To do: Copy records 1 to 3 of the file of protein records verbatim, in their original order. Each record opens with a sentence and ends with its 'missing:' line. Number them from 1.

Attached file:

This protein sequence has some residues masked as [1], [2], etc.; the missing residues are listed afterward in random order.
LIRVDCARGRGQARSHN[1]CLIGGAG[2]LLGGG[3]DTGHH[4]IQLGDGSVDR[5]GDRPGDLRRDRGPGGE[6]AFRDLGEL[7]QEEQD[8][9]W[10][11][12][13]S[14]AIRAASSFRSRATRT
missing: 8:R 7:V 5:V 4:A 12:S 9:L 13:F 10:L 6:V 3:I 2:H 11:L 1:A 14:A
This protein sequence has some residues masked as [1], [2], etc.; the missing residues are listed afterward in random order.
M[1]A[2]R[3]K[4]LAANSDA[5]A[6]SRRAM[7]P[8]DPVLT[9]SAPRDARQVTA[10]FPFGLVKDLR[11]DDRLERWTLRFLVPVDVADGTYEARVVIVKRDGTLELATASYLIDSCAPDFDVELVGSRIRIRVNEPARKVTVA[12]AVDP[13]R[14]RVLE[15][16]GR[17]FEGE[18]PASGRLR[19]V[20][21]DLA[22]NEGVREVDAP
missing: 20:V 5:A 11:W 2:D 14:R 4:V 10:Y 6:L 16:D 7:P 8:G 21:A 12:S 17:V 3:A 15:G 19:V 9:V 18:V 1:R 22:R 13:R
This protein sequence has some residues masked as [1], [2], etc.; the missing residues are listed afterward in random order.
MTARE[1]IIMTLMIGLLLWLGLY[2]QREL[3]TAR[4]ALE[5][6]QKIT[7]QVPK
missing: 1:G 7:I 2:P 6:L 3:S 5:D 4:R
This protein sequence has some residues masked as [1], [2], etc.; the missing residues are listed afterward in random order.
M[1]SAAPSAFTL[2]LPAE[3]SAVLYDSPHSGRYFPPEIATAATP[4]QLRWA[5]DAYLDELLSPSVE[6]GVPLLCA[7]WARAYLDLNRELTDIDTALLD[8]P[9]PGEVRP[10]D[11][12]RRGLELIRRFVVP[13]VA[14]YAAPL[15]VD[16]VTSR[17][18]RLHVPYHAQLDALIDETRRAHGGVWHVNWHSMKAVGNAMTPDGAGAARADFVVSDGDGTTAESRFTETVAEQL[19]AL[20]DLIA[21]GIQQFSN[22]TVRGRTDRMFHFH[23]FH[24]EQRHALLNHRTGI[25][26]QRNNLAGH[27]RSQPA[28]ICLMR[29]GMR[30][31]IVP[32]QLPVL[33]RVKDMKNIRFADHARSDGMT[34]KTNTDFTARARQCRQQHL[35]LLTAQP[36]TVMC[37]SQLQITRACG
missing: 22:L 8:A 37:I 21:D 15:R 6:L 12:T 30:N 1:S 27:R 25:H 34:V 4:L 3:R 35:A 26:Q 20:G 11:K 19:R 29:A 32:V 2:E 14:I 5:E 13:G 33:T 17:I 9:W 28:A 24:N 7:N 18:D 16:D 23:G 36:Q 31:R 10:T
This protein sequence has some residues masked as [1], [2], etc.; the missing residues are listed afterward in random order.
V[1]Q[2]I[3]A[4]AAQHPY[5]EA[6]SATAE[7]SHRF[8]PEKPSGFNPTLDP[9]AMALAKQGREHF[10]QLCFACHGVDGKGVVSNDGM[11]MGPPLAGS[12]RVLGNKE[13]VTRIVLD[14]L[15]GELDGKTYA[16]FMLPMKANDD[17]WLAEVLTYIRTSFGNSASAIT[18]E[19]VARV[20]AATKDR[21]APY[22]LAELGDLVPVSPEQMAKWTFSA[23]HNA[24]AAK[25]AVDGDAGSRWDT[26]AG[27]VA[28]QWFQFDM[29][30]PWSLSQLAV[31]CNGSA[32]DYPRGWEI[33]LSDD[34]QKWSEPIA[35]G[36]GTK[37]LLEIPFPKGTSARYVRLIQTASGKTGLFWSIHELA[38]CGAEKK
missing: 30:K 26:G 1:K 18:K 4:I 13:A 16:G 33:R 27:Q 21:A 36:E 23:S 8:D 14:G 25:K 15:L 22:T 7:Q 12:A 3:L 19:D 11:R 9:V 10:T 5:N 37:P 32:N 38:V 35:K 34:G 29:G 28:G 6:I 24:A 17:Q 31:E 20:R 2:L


This protein sequence has some residues masked as [1], [2], etc.; the missing residues are listed afterward in random order.
LIRVDCARGRGQARSHN[1]CLIGGAG[2]LLGGG[3]DTGHH[4]IQLGDGSVDR[5]GDRPGDLRRDRGPGGE[6]AFRDLGEL[7]QEEQD[8][9]W[10][11][12][13]S[14]AIRAASSFRSRATRT
missing: 8:R 7:V 5:V 4:A 12:S 9:L 13:F 10:L 6:V 3:I 2:H 11:L 1:A 14:A
This protein sequence has some residues masked as [1], [2], etc.; the missing residues are listed afterward in random order.
M[1]A[2]R[3]K[4]LAANSDA[5]A[6]SRRAM[7]P[8]DPVLT[9]SAPRDARQVTA[10]FPFGLVKDLR[11]DDRLERWTLRFLVPVDVADGTYEARVVIVKRDGTLELATASYLIDSCAPDFDVELVGSRIRIRVNEPARKVTVA[12]AVDP[13]R[14]RVLE[15][16]GR[17]FEGE[18]PASGRLR[19]V[20][21]DLA[22]NEGVREVDAP
missing: 20:V 5:A 11:W 2:D 14:R 4:V 10:Y 6:L 16:D 7:P 8:G 21:A 12:S 17:V 3:A 15:G 19:V 9:V 18:V 1:R 22:R 13:R
This protein sequence has some residues masked as [1], [2], etc.; the missing residues are listed afterward in random order.
MTARE[1]IIMTLMIGLLLWLGLY[2]QREL[3]TAR[4]ALE[5][6]QKIT[7]QVPK
missing: 1:G 7:I 2:P 6:L 3:S 5:D 4:R